- Centurion Member
- Posts: 362
- Joined: Wed May 30, 2012 8:10 pm
- Location: Baltimore
Hi there, and welcome to the forums!
You really didn't do too much damage by the inquiries themselves. Really, the string of inquiries themselves will be a more adverse factor to your lenders' respective decisions than the effect they have on your credit score itself. In other words, the recent inquiries will have a small but definite short term effect on your credit score. The less recent inquiries you already have, the more of an impact a new inquiry will have, and vice versa. Even though each inquiry only gives you a small ding on your credit score, lenders will see a cluster of new inquiries as a high risk factor, often overriding your high credit score. Exceptions to this include shopping around for auto loans and mortgages. I've personally gotten to a point where my credit score doesn't even care about new inquiries anymore -- I believe I have 20 in the past 2 years on my Equifax report, and at least the last one had literally zero effect on my FICO score. This is not something I would recommend in the least, but it's certainly not worth the reaction that people on other credit forums would surely have (burning at the stake, angry mobs, punting babies, etc.). That being said, inquiries are only one piece of the broad spectrum of factors that lenders use in processing applications, and it's very rare that you'd be declined for inquiries alone.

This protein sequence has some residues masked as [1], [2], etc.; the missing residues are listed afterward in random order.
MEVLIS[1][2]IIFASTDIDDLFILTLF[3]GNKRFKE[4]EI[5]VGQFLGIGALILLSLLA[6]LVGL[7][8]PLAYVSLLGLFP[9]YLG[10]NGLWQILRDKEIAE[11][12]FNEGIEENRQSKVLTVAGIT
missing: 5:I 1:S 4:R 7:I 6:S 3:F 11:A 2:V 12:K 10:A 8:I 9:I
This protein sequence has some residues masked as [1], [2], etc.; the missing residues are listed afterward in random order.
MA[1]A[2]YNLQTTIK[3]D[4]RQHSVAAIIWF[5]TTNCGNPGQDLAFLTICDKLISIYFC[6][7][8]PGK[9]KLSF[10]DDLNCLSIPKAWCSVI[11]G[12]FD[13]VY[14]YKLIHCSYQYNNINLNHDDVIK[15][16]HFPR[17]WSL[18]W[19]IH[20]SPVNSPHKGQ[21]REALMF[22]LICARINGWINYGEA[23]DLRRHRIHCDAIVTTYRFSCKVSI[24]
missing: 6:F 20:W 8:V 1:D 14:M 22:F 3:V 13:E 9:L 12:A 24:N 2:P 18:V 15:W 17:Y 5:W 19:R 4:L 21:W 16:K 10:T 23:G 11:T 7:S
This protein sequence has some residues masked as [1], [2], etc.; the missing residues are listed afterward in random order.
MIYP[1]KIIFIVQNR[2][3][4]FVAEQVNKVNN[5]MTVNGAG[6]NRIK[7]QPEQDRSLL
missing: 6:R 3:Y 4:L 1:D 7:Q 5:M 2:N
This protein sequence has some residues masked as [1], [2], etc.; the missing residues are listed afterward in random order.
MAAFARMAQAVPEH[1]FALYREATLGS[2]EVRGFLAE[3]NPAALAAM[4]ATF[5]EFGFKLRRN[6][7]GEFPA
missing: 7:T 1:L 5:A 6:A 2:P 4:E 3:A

Also, don't ever be afraid to check your own credit. You can check it as many times as you want to with absolutely no affect on your score. Checking your own score falls into a category of inquiries called "soft inquiries." Other examples of soft inquiries include when a landlord checks a prospective tenant's credit and when banks pull your credit strictly for marketing (pre-approved) offers. The inquiries that ding your credit score are called "hard inquiries." These only occur when you are requesting new credit -- applying for a new credit card or other loan, and in most cases requesting a credit line increase.
Finally, the important thing to keep in mind with inquiries is that they only hurt your score temporarily. As they age to 6 months they have less of an effect on your score than they did when they were brand new. At 12 months, I'm pretty sure they no longer affect your score. And finally at 24 months they drop off your credit report altogether. Also, if you get some good results from the inquiries such as new accounts opened with healthy credit lines that drastically decrease your overall credit line utilization, you could easily see a positive effect on your score that more than offsets the negative effect of the inquiry.
The other thing that I wanted to mention is that new inquiries will show up on your credit report immediately. I thought I could take advantage of delays in reporting by applying for a couple things the same day, but sure enough the second application had the first application's inquiry listed right at the top of my credit report, even though I had submitted the apps less than a half hour apart from each other.
I know that's a lot of information. If you feel anything else is unclear, please feel free to ask.
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